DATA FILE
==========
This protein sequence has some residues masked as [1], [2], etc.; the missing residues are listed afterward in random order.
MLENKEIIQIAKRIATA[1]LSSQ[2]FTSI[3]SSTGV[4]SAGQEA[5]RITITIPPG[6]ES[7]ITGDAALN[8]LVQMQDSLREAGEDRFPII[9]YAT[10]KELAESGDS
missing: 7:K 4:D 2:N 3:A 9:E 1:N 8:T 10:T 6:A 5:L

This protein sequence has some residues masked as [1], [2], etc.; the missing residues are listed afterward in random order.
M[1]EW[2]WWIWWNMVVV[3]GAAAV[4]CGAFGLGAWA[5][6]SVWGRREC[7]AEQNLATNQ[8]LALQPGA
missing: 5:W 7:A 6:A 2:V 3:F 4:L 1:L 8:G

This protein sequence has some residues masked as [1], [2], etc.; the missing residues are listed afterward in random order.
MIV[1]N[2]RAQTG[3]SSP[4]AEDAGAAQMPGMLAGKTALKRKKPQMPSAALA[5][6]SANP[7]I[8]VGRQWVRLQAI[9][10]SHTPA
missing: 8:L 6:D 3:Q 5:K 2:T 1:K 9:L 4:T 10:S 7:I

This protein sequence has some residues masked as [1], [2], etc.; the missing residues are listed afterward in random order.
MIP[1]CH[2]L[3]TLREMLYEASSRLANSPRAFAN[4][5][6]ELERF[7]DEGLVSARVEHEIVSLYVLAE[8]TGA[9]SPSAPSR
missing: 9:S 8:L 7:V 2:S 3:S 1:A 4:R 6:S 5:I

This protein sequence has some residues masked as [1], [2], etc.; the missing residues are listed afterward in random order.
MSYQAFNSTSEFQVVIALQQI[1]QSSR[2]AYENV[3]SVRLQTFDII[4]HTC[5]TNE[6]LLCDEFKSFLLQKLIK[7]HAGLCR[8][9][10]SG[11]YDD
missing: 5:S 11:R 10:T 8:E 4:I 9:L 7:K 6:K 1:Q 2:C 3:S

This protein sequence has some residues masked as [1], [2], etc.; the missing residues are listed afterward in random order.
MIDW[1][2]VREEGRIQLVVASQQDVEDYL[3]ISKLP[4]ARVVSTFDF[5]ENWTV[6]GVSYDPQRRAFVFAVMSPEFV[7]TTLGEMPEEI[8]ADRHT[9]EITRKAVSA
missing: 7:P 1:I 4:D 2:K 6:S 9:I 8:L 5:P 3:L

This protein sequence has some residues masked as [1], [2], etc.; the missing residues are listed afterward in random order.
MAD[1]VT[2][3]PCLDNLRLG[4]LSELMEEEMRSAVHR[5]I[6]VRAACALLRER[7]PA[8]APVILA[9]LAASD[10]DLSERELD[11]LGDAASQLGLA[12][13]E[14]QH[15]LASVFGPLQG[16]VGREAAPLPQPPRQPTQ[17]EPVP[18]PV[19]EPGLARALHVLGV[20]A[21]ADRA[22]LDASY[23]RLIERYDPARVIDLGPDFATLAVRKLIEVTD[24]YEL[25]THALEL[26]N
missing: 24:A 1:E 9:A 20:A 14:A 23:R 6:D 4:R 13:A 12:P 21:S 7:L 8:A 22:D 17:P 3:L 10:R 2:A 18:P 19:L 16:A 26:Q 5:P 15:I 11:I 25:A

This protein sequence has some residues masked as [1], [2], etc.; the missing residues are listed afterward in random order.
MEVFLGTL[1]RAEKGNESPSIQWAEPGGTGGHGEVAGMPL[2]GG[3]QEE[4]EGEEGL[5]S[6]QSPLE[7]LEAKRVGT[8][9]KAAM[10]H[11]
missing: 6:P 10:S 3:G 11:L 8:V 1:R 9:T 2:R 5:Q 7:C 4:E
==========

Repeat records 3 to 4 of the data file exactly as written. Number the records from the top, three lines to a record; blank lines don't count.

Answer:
This protein sequence has some residues masked as [1], [2], etc.; the missing residues are listed afterward in random order.
MIV[1]N[2]RAQTG[3]SSP[4]AEDAGAAQMPGMLAGKTALKRKKPQMPSAALA[5][6]SANP[7]I[8]VGRQWVRLQAI[9][10]SHTPA
missing: 8:L 6:D 3:Q 5:K 2:T 1:K 9:L 4:T 10:S 7:I

This protein sequence has some residues masked as [1], [2], etc.; the missing residues are listed afterward in random order.
MIP[1]CH[2]L[3]TLREMLYEASSRLANSPRAFAN[4][5][6]ELERF[7]DEGLVSARVEHEIVSLYVLAE[8]TGA[9]SPSAPSR
missing: 9:S 8:L 7:V 2:S 3:S 1:A 4:R 6:S 5:I